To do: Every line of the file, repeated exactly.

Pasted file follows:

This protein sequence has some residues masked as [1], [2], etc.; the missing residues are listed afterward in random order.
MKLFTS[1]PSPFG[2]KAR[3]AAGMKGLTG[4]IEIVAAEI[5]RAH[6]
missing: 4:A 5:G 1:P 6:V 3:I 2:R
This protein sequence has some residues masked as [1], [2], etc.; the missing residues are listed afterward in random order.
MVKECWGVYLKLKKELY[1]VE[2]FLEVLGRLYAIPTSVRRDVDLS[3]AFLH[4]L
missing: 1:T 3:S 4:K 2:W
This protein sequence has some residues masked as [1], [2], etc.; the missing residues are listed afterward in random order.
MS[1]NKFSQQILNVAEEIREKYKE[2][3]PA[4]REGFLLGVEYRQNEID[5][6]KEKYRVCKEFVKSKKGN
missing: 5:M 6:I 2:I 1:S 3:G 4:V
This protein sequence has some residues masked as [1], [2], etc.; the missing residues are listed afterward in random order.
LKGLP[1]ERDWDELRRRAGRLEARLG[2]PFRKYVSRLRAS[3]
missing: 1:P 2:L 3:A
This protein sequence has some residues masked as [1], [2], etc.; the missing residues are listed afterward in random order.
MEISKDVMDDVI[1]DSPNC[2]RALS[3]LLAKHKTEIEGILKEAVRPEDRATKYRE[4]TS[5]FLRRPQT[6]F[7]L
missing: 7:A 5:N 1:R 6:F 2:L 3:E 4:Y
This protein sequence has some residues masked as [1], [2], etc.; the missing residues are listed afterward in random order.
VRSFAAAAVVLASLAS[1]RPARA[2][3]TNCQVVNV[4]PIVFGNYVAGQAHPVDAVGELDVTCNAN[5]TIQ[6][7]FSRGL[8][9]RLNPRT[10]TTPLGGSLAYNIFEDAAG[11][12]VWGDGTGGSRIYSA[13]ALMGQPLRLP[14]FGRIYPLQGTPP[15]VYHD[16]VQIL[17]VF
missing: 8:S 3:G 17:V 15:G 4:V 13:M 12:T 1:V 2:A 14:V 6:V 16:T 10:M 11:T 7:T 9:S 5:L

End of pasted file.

This protein sequence has some residues masked as [1], [2], etc.; the missing residues are listed afterward in random order.
MKLFTS[1]PSPFG[2]KAR[3]AAGMKGLTG[4]IEIVAAEI[5]RAH[6]
missing: 4:A 5:G 1:P 6:V 3:I 2:R
This protein sequence has some residues masked as [1], [2], etc.; the missing residues are listed afterward in random order.
MVKECWGVYLKLKKELY[1]VE[2]FLEVLGRLYAIPTSVRRDVDLS[3]AFLH[4]L
missing: 1:T 3:S 4:K 2:W
This protein sequence has some residues masked as [1], [2], etc.; the missing residues are listed afterward in random order.
MS[1]NKFSQQILNVAEEIREKYKE[2][3]PA[4]REGFLLGVEYRQNEID[5][6]KEKYRVCKEFVKSKKGN
missing: 5:M 6:I 2:I 1:S 3:G 4:V
This protein sequence has some residues masked as [1], [2], etc.; the missing residues are listed afterward in random order.
LKGLP[1]ERDWDELRRRAGRLEARLG[2]PFRKYVSRLRAS[3]
missing: 1:P 2:L 3:A
This protein sequence has some residues masked as [1], [2], etc.; the missing residues are listed afterward in random order.
MEISKDVMDDVI[1]DSPNC[2]RALS[3]LLAKHKTEIEGILKEAVRPEDRATKYRE[4]TS[5]FLRRPQT[6]F[7]L
missing: 7:A 5:N 1:R 6:F 2:L 3:E 4:Y
This protein sequence has some residues masked as [1], [2], etc.; the missing residues are listed afterward in random order.
VRSFAAAAVVLASLAS[1]RPARA[2][3]TNCQVVNV[4]PIVFGNYVAGQAHPVDAVGELDVTCNAN[5]TIQ[6][7]FSRGL[8][9]RLNPRT[10]TTPLGGSLAYNIFEDAAG[11][12]VWGDGTGGSRIYSA[13]ALMGQPLRLP[14]FGRIYPLQGTPP[15]VYHD[16]VQIL[17]VF
missing: 8:S 3:G 17:V 15:G 4:V 13:M 12:T 1:V 2:A 14:V 6:V 16:T 10:M 11:T 7:T 9:S 5:L